This is the Primary Problem with Politics Today | Three Things Thursday
The 116th Congress had an approval rating that averaged about 20%. Yet in 2020, when these leaders were up for reelection, 95% of them got reelected.
How is that possible? If Americans don’t approve of the job that their elected officials are doing, why do they reelect them?
Turns out, most of us don’t actually elect them.
This week, Unite America released a new report: The Primary Problem: How partisan primaries disenfranchise voters, distort representation, and fuel political division. The paper provides a new urgency for the reform movement, and we’ve got a lot to say about it.
Despite record turnout in the general election this year, the majority of Congressional races had already been decided in the primary election months earlier. Because the majority of Congress serves a district that’s considered “safe” for one party or the other — due both to partisan gerrymandering and geographic self-sorting — the majority of general elections aren’t competitive. Which means the primary election is the only election that matters.
But primary elections are low-participation elections. Not every voter is allowed to participate, and the majority of voters don’t.
In fact, in 2020, we found that only 10% of all eligible voters cast ballots in primaries that effectively elected 83% of Congress.
This is how Congress has hit record lows for approval and why our politics is so divided. Primary elections create a system in which a small, unrepresentative sliver of the population has an outsized influence on our political system.
This is the Primary Problem, and it’s the primary problem with our politics today.
So let’s dive in.
We love an animated explainer video here at Unite America, and you better believe we produced one to break down the Primary Problem. Learn about the primary problem, what it is, and how we can solve it below:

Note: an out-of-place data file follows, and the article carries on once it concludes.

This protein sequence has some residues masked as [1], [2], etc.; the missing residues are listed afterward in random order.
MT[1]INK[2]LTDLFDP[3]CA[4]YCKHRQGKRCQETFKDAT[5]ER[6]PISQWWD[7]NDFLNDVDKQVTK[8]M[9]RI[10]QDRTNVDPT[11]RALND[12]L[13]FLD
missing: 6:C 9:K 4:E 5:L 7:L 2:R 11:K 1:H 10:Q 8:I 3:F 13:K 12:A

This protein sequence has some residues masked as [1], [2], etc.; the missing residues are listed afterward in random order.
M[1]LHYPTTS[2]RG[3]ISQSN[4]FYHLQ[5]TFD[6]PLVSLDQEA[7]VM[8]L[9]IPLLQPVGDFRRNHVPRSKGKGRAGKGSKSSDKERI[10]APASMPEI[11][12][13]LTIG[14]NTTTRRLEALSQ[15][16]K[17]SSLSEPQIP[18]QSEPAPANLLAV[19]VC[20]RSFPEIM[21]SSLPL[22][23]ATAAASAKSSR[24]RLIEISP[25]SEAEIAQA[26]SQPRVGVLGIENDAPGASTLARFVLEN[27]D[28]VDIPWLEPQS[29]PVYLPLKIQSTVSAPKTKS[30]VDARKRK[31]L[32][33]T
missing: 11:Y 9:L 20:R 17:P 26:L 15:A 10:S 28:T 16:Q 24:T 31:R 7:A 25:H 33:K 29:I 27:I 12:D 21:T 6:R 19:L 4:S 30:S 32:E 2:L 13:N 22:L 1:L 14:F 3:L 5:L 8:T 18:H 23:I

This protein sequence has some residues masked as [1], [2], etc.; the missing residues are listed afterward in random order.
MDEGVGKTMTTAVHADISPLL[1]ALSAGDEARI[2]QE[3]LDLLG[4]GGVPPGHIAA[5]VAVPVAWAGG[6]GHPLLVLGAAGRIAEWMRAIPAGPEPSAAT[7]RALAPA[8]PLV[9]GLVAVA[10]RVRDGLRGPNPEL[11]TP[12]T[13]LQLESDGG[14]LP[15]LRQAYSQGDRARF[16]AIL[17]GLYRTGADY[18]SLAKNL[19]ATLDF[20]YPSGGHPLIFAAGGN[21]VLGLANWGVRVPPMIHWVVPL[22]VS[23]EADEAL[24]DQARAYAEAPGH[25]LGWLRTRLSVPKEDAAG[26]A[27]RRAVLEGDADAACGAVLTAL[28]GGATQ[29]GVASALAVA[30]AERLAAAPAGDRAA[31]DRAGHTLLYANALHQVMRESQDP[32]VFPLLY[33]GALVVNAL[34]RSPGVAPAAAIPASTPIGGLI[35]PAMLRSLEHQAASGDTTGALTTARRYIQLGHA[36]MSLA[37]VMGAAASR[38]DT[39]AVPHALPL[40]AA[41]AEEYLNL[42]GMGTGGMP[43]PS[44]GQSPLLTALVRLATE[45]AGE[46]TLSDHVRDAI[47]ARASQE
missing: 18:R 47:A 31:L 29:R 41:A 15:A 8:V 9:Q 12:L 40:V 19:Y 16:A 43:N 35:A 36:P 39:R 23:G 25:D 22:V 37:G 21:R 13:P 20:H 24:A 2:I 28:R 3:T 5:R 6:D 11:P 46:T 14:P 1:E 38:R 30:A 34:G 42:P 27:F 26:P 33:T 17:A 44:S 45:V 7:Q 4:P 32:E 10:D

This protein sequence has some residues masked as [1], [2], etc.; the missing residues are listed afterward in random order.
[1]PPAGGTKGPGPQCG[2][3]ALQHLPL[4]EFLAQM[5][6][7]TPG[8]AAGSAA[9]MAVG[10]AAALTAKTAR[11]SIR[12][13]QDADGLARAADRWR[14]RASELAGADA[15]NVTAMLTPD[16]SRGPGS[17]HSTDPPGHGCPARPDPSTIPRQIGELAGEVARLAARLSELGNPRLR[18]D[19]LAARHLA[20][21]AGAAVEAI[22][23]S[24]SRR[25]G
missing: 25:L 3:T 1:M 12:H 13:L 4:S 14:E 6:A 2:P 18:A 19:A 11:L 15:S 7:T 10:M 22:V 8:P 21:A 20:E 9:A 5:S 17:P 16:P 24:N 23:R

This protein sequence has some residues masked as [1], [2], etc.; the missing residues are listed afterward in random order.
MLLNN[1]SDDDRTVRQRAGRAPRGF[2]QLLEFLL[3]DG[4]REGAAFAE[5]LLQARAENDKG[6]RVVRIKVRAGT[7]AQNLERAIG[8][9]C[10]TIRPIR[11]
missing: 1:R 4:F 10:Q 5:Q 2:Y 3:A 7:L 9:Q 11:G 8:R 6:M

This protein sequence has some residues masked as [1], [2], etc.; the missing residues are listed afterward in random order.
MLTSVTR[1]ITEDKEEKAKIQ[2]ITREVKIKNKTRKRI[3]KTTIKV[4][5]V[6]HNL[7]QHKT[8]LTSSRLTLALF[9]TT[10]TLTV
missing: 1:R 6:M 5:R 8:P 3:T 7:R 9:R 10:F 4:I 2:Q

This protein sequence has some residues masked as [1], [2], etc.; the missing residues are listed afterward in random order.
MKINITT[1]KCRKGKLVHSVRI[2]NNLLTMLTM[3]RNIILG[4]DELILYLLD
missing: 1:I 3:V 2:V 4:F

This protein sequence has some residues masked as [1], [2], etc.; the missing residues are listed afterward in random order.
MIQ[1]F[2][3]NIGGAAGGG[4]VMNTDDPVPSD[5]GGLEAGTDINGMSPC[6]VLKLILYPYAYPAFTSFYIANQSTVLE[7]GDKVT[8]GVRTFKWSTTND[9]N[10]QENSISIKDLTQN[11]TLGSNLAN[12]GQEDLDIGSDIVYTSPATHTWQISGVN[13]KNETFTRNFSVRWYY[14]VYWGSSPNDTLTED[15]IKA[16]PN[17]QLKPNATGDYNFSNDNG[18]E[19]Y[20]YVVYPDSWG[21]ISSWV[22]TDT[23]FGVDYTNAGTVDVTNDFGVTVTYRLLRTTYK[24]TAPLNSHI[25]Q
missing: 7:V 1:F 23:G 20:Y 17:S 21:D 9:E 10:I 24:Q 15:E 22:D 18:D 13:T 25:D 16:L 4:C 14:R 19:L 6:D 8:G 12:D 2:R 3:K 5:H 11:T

A lot of the division and dysfunction we see today can be attributed to the Primary Problem dynamic. An extreme minority of the population is electing the majority of our Congress, and it’s warping the incentive structure of our political system. Instead of listening to all their constituents, elected leaders are listening only to the small base of their party that elects and reelects them.
It’s why, after rioters stormed the Capital on January 6th, 147 Republicans still voted to overturn the results of the Electoral College — if they didn’t, they were all but guaranteed a primary challenger.
This week, Nick Troiano breaks down the Primary Problem for The Atlantic, highlighting not only the forces driving the divide, but also how to solve it: nonpartisan primaries (combined with ranked choice voting!). We saw it pass in Alaska in November. We can do it again.
In 2020, Congressman Denver Riggleman faced a primary challenger in his district; Riggleman, a Republican, had angered the base of his party after he officiated a wedding between two gay men. He was an independent thinker, and was working to represent the people of his district, rather than the party line. So a primary challenger emerged.
In a drive-through primary held in a church parking lot, just about 2,500 people showed up to participate. Riggleman lost. In a primary that was decided by just 0.3% of his district, Riggleman was ousted, and his successor was all but guaranteed a victory in the general election.
What happened to Denver Riggleman is a perfect example of the Primary Problem in action — a good leader gets taken out because he steps outside of party ideology. In an unrepresentative election, decided by a minority of voters, Riggleman loses, and is replaced by a more extreme leader. Riggleman wrote about his experience in the Richmond Times Dispatch. Check it out.
It’s been a HUGE week at Unite America. Be sure to check out The Primary Problem on our website to read the report for yourself.